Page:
UChicago Medicine physician works with WHO to create COVID-19 tools for doctors around the world

Keegan Checket, MD, emergency medicine doctor at UChicago Medicine
Keegan Checkett, MD

When she wasn’t working in the University of Chicago Medicine’s bustling emergency room, Keegan Checkett, MD, spent the past year hunkered down in front of her laptop at home, working on a project that would save lives around the globe.

Between July 2020 and March 2021, Checkett was contracted by the World Health Organization (WHO) to help create COVID-19 educational and training materials for doctors and other healthcare providers. Working with OpenWHO educational website.

The materials provided instruction on how to do everything from screening for COVID-19 to how to use ventilators and medication to treat patients with severe cases of the virus.

For remote regions, especially those in low- and middle-income areas, these instructional modules serve as an invaluable teaching tool.

“Any doctor with a cell phone can take these courses. It’s made to be low-bandwidth and not chew through the data, particularly on the app,” she said. “My job is not to tell them what to do or coach them, but to provide the knowledge we have on COVID-19 in a way that’s accessible to them. I tried to write them in a way that’s empowering and respectful.”

More than 30,000 people around the world have enrolled in the first course alone.

Already, more than 30,000 people around the world have enrolled in the first course alone, Checkett said. All of the courses are constantly updated with new data and science.

“Participants have enrolled from all six WHO regions and the course has been translated into several languages already — including Somali, French, Arabic, Spanish, Portuguese — and others are on the way,” said Checkett’s supervisor, Pryanka Relan, MD, MPH, CTropMed, technical officer with the WHO Health Emergencies (WHE) Programme.

The project’s goal was to provide something useful for any healthcare provider, from a minimally trained worker in a low-income setting to a specially trained physician in a large city.

“I wanted to give people all the knowledge and all the tools, and trust as educated health workers, they know what’s right for their patients,” Checkett said.

Checkett is believed to be the only UChicago Medicine doctor ever hired by WHO as a paid consultant.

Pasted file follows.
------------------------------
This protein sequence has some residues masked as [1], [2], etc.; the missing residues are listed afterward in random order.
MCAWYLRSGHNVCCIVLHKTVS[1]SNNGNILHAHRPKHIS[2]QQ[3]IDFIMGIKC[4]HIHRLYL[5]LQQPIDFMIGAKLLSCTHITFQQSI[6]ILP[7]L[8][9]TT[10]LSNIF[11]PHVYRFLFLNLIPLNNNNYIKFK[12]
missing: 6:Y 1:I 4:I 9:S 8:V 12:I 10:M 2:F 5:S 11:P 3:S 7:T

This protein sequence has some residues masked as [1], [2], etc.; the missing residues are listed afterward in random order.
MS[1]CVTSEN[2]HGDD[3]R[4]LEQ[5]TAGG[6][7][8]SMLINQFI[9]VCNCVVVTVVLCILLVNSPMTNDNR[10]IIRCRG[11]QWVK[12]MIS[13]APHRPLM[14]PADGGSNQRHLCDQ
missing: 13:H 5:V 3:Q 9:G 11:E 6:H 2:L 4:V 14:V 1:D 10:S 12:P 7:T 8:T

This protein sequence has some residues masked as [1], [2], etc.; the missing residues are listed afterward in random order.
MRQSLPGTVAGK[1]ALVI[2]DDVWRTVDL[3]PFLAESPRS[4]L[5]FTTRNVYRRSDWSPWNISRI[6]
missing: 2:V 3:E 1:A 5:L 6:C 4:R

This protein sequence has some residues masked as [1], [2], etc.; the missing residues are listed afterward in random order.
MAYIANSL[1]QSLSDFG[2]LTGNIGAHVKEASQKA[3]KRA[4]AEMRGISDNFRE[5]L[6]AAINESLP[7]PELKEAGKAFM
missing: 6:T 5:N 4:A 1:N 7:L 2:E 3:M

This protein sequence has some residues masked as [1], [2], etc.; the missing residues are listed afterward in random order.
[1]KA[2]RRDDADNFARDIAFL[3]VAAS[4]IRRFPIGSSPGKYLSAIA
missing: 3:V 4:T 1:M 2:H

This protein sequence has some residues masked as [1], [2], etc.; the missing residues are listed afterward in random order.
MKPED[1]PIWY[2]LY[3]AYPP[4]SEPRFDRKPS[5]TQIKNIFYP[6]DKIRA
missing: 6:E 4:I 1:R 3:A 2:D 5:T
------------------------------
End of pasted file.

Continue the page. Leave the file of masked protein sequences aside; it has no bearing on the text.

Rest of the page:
The opportunity came with a price, however. Juggling both jobs consumed Checkett’s life for the past year. It was not uncommon for her to work busy Friday and Saturday night shifts in UChicago Medicine’s emergency room and then spend 18 hours on Sunday, her day off, working on the WHO courses.

“I just went nonstop. I started my work with WHO in July 2020 and it wasn’t until mid-June 2021 that I had two days off in a weekend,” she said. “I was tired frequently and under-socialized always, but I never regretted the job or the choices I made. It really was a privilege.”

To support her work, Checkett was given a small scholarship from UChicago’s Bucksbaum Institute for Clinical Excellence.

WHO's COVID-19 educational and training materials can be accessed by anyone with a phone or laptop.
Any doctor with a cell phone can access these courses.

WHO tapped Checkett for this job because of her extensive experience developing education and learning tools online for low-income regions, including Haiti and sub-Saharan Africa. She’s also done some unpaid work for WHO in the past.

Prior to her work at UChicago Medicine and WHO, Checkett served as the first Program Co-Director for the Emergency Medicine residency at University Hospital of Mirebalais, Haiti, with Partners in Health/Zanmi Lasante. There, she developed, implemented and successfully transitioned to local leadership a novel curriculum for the country’s first Emergency Medicine residency.

At UChicago Medicine, Checkett is an associate professor and director of Global Emergency Medicine (GEM) and director of the GEM medical education fellowship.

I’m so glad WHO recognizes the importance of emergency care, which is a big deal, especially during COVID-19.

Of the seven courses she helped create for WHO, Oxygen Access Scale Up project, which delivers medical oxygen to help the respiratory needs of COVID-19 patients and others. WHO researchers are also working to find the best possible respiratory support for patients with severe cases of COVID-19 in low- and middle-income countries.

“It is crucial that health workers around the world have the most up-to-date evidence and guidance at their fingertips, to be able to treat patients with COVID-19 safely and effectively,” Relan said.

Donations to support this WHO program and others around the world can be made through the